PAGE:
What do you suggest I do when trying to help a friend start the forgiveness process so that she does not feel personally condemned? In other words, the person might reason this way: Why is she suggesting this to me? Do I appear overly angry or something?
A key is to realize that forgiveness is a choice and so you can start by gently having a conversation about your friend’s inner world relative to the injustice(s) against her. Is she having emotional discomfort? Is she restless because of too much anger? Inner pain can be a great motivator for change. If she tells you that her inner world is not healthy, then your providing a possible solution in forgiving may get her attention. You will be able to ascertain her interest if she wants to discuss a solution to her inner pain. At that point you can suggest forgiveness, but please be sure to discuss what forgiveness both is (a moral virtue of being good to those who are not good to you) and what it is not (it is not excusing, forgetting, necessarily reconciling, or abandoning justice).
If someone forgives 18 times, is this person now capable of being a better forgiver than someone who only forgave once?
The ancient Greek philosopher, Aristotle, tells us that practice is a key to growing in any moral virtue, whether it is justice or patience or forgiveness. In my experience, he is correct. So, in all likelihood, the one who has forgiven many people or the same person many times may be a stronger forgiver than the person who is just beginning the first journey of forgiving. By “stronger” I mean that this person may be able to forgive more quickly and with better results (feeling better inside and maybe a better relationship with the one who acted unjustly) than the one who is new to the moral virtue of forgiveness.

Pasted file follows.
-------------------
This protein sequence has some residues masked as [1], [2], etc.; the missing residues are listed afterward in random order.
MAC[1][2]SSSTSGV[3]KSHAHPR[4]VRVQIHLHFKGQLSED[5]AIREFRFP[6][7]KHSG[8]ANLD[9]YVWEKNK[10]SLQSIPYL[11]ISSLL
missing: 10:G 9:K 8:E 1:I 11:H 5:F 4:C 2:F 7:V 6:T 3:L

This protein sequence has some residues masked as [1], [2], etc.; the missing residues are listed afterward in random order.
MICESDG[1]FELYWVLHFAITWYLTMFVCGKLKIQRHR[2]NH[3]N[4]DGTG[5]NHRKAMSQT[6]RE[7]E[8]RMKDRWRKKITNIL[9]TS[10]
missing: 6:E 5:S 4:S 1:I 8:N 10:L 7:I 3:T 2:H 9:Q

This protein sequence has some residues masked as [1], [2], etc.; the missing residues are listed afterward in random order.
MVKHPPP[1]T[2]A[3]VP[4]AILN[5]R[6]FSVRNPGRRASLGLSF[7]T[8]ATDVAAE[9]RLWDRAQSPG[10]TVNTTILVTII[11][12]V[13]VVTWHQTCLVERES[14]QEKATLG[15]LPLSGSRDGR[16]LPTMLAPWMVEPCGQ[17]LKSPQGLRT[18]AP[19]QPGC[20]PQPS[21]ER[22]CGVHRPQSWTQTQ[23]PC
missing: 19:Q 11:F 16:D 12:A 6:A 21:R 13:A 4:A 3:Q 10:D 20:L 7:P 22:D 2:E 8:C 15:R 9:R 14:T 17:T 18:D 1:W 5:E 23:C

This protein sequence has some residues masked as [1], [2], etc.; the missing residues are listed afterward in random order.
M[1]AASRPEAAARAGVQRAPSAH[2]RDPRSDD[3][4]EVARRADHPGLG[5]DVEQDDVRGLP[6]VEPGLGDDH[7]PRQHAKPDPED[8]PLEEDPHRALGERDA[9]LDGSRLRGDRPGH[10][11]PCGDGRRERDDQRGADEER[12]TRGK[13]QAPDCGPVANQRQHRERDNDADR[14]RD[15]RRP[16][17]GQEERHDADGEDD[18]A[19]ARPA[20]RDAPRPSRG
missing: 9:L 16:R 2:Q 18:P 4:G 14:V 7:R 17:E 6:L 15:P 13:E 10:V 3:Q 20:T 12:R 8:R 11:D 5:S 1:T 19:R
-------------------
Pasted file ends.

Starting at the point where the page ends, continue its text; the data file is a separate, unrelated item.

If I forgive, then this just gives the other person an opportunity to do it again. Power, not forgiveness, is my motto.
I think you are confusing forgiving and reconciling. You can forgive from the heart and then not reconcile, if the person insists on continuing to be unfair to you. How will power help you to overcome the anger within?
You recently asked me how power can help me overcome the anger within. Well, I will tell you. If I can get back at the one who was ridiculous to me, then I get rid of the anger. You as a psychologist should know this. The name of this cleansing is called catharsis, right?
Catharsis or “letting it all out” will not necessarily cleanse your anger in the long run. Yes, you may feel empowered for a short time, but if the injustice against you is deep, then the internal effects on you can last for many years. For example, we have worked in a hospice situation in which some of the participants in our forgiveness intervention had been carrying anger within them for over 40 years. Nothing they had tried cleansed that anger until, 40 years later, they made the choice to forgive.
Power makes me a man. Forgiveness makes me a wimp. Hey, I like those 2 sentences. Maybe you can use them in your forgiveness talks. Really now, don’t you think that humans are made for power……you know, the survival of the fittest.
There is a big difference between power **over** others and power **for** others. The former leads to domination, which might lead you eventually to have to forgive yourself for treating people as pawns in your quest for domination over them. On the other hand, power **for** others means that you use what influence or skills you have to make a better world for others. This can require strength of character, patience, altruism, and even suffering for those others. So, which form of power are you discussing: power **over** or power **for**? This distinction makes all the difference.